There were four main concerns for financial markets coming into 2019:
1. Monetary Policy:
After the December Fed rate hike, which most considered a policy mistake, Global Equity and Bond markets took a tumble, causing the Fed to shift its stance in January towards a much more dovish and patient approach. This includes a pause on rate hikes, with the market now pricing in a very low probability for hikes in 2019 and perhaps a rate cut in 2020, and an early end to the balance sheet unwind. To add to that the ECB has also communicated a dovish approach. This puts to rest, for now, the uncertainty surrounding central bank policy, a positive for markets. Stocks and bonds have recovered sharply from their December lows and seem to have fully priced in the dovishness.
2. Trade war
The trade war rhetoric continues to be an overhang for markets. There has been recent investor confidence in a final trade deal being announced sooner than later. However, the Trump-Xi meeting may be pushed back to at Least April. We believe it is actually in Trump’s interest to get a deal done given that he is up for re-election next year and is recent comments allude to an urgency for a deal to be finalized, but the posturing will continue on both sides in an effort to portray a tough stance especially for Trump to deliver a ‘win’ to his base. This will be a positive for affected sectors, especially in conjunction with a recovery in China.
Brexit is a big question mark with significant uncertainty around the actual outcome. The British parliament has ruled out a No-Deal Brexit, leaving either approval of the May deal or the parliament figuring out less disruptive option. Given the deadline is around the corner, and some solution needs to be passed in parliament and conveyed to the EU by the 12th of April. The EU continues to have the upper hand and an accidental hard exit is still possible if no deal is presented however it is in both the EU and UK’s interest to have an orderly exit. With hardcore Brexiters now aligning behind the May deal, the probability of some solution has risen and that remains our base case. Depending on what parliament votes for this week, we could even see a longer extension period being demanded and EU elections being held but the prospect of that would align Brexiters further behind May. We believe GBP volatility should continue to be high but the downside risk is reduced. UK equities are still offering relative value but concerns may arise again if political events lead to another election with a greater chance of a Labour government under Corbyn.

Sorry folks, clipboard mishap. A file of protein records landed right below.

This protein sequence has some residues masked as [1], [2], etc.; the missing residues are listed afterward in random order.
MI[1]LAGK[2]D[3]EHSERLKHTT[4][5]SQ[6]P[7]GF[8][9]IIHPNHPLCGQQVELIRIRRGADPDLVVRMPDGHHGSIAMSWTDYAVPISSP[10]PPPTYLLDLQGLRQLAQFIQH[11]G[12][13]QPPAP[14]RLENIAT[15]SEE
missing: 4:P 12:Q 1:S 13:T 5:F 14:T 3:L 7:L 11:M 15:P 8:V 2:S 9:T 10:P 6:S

4. China Economic Slowdown
After years of high growth China is experiencing an expected slowdown. Being the second biggest economy in the world and a driver of global trade, we have also seen a slowdown in other economies that are highly levered to trade with China, Germany being a prime example. Germany faces the added effect of low consumer spending (though the savings rate is high) and lack of innovation that is needed to drive the next phase of growth for the Euro’s biggest economy.
The Chinese government is committed to diligently managing the slowdown using conventional and unconventional methods. Some of the stimulus measures have not seen the intended effects, however we believe the government will use whatever means they have to manage the slowdown and try and stimulate the economy. The current focus is on infrastructure spend and a renewed property stimulus. China is transitioning from a manufacturing/export led economy into a consumer driven one and given China’s mass middle class population and savings rate we believe this is a natural cycle that will take its course. We are already seeing a turnaround in Chinese consumption names and we still see value there.
In conclusion we believe, the elevated level of concerns coming into 2019 have somewhat
subsided. Market performance is testament to that. With most securities now fairly priced where we go from here is the question. Any positive news on Trade talks and/or Brexit (the timing of which is uncertain) could push markets further. On the flip side, negative news will have adverse effects but ultimately the investor concern will remain around the health of the global economy, the timing of the end to the current credit/economic cycle, which has been longer than history dictates and the health of corporate profitability.
The US economy has probably seen its peak and will see weaker growth in Q1 but it is too early to call an end to the US growth cycle – one last acceleration in second half 2019 before things start to slow in 2020 is for now the base case. We believe that based on current valuations and market complacency we could see a correction which would present an entry point for a second half rally to end the year.